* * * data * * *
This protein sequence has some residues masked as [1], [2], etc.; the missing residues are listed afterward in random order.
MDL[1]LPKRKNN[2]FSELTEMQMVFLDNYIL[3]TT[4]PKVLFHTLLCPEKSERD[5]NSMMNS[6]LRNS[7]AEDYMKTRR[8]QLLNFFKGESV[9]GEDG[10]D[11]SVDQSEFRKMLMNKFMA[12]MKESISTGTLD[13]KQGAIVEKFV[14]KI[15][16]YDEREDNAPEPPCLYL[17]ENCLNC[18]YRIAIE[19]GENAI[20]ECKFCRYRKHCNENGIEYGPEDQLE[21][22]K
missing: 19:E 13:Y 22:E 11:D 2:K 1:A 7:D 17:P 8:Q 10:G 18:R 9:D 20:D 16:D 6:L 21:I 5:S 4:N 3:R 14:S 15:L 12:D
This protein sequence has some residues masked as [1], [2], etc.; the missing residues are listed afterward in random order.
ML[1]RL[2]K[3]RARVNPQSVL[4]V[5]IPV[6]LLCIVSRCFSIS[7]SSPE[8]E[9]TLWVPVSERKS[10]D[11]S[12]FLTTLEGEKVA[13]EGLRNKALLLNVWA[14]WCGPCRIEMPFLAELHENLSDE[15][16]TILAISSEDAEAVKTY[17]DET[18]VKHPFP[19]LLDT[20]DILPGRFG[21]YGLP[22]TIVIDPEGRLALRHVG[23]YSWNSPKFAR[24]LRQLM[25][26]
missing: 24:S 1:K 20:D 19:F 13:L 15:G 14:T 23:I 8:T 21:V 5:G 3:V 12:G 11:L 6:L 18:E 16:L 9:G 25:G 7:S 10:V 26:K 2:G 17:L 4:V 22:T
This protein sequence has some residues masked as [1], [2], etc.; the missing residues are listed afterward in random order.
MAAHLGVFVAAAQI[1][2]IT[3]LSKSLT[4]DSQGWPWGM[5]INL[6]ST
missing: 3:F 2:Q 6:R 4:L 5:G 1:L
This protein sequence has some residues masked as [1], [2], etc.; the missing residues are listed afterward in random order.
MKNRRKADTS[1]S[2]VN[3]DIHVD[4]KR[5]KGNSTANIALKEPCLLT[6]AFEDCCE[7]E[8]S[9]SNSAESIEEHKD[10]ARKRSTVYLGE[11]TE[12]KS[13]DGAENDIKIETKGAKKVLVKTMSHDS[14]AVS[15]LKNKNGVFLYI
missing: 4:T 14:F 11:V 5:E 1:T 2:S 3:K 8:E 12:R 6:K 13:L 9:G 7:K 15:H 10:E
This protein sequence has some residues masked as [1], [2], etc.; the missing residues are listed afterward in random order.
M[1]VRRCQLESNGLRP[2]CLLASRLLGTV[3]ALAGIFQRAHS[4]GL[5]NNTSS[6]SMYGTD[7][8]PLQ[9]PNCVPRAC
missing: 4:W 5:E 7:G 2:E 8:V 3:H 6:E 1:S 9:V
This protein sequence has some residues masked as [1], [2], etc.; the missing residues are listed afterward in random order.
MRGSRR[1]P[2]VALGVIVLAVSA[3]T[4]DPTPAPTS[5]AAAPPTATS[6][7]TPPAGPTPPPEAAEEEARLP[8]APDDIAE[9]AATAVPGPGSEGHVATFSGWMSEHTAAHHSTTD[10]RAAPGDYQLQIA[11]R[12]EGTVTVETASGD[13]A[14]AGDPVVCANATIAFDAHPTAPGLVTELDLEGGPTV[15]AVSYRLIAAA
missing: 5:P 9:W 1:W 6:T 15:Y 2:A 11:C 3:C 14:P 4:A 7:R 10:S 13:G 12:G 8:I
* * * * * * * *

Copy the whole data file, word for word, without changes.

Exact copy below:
This protein sequence has some residues masked as [1], [2], etc.; the missing residues are listed afterward in random order.
MDL[1]LPKRKNN[2]FSELTEMQMVFLDNYIL[3]TT[4]PKVLFHTLLCPEKSERD[5]NSMMNS[6]LRNS[7]AEDYMKTRR[8]QLLNFFKGESV[9]GEDG[10]D[11]SVDQSEFRKMLMNKFMA[12]MKESISTGTLD[13]KQGAIVEKFV[14]KI[15][16]YDEREDNAPEPPCLYL[17]ENCLNC[18]YRIAIE[19]GENAI[20]ECKFCRYRKHCNENGIEYGPEDQLE[21][22]K
missing: 19:E 13:Y 22:E 11:D 2:K 1:A 7:D 17:P 8:Q 10:G 18:R 9:D 20:D 16:D 6:L 21:I 5:S 4:N 3:R 14:S 15:L 12:D
This protein sequence has some residues masked as [1], [2], etc.; the missing residues are listed afterward in random order.
ML[1]RL[2]K[3]RARVNPQSVL[4]V[5]IPV[6]LLCIVSRCFSIS[7]SSPE[8]E[9]TLWVPVSERKS[10]D[11]S[12]FLTTLEGEKVA[13]EGLRNKALLLNVWA[14]WCGPCRIEMPFLAELHENLSDE[15][16]TILAISSEDAEAVKTY[17]DET[18]VKHPFP[19]LLDT[20]DILPGRFG[21]YGLP[22]TIVIDPEGRLALRHVG[23]YSWNSPKFAR[24]LRQLM[25][26]
missing: 24:S 1:K 20:D 19:F 13:L 15:G 14:T 23:I 8:T 21:V 5:G 3:V 12:G 11:L 6:L 18:E 16:L 9:G 25:G 7:S 10:V 26:K 2:G 17:L 4:V 22:T
This protein sequence has some residues masked as [1], [2], etc.; the missing residues are listed afterward in random order.
MAAHLGVFVAAAQI[1][2]IT[3]LSKSLT[4]DSQGWPWGM[5]INL[6]ST
missing: 3:F 2:Q 6:R 4:L 5:G 1:L
This protein sequence has some residues masked as [1], [2], etc.; the missing residues are listed afterward in random order.
MKNRRKADTS[1]S[2]VN[3]DIHVD[4]KR[5]KGNSTANIALKEPCLLT[6]AFEDCCE[7]E[8]S[9]SNSAESIEEHKD[10]ARKRSTVYLGE[11]TE[12]KS[13]DGAENDIKIETKGAKKVLVKTMSHDS[14]AVS[15]LKNKNGVFLYI
missing: 4:T 14:F 11:V 5:E 1:T 2:S 3:K 8:E 12:R 6:K 13:L 9:G 7:K 15:H 10:E
This protein sequence has some residues masked as [1], [2], etc.; the missing residues are listed afterward in random order.
M[1]VRRCQLESNGLRP[2]CLLASRLLGTV[3]ALAGIFQRAHS[4]GL[5]NNTSS[6]SMYGTD[7][8]PLQ[9]PNCVPRAC
missing: 4:W 5:E 7:G 2:E 8:V 3:H 6:E 1:S 9:V
This protein sequence has some residues masked as [1], [2], etc.; the missing residues are listed afterward in random order.
MRGSRR[1]P[2]VALGVIVLAVSA[3]T[4]DPTPAPTS[5]AAAPPTATS[6][7]TPPAGPTPPPEAAEEEARLP[8]APDDIAE[9]AATAVPGPGSEGHVATFSGWMSEHTAAHHSTTD[10]RAAPGDYQLQIA[11]R[12]EGTVTVETASGD[13]A[14]AGDPVVCANATIAFDAHPTAPGLVTELDLEGGPTV[15]AVSYRLIAAA
missing: 5:P 9:W 1:W 6:T 15:Y 2:A 11:C 3:C 14:P 4:A 7:R 10:S 13:G 12:G 8:I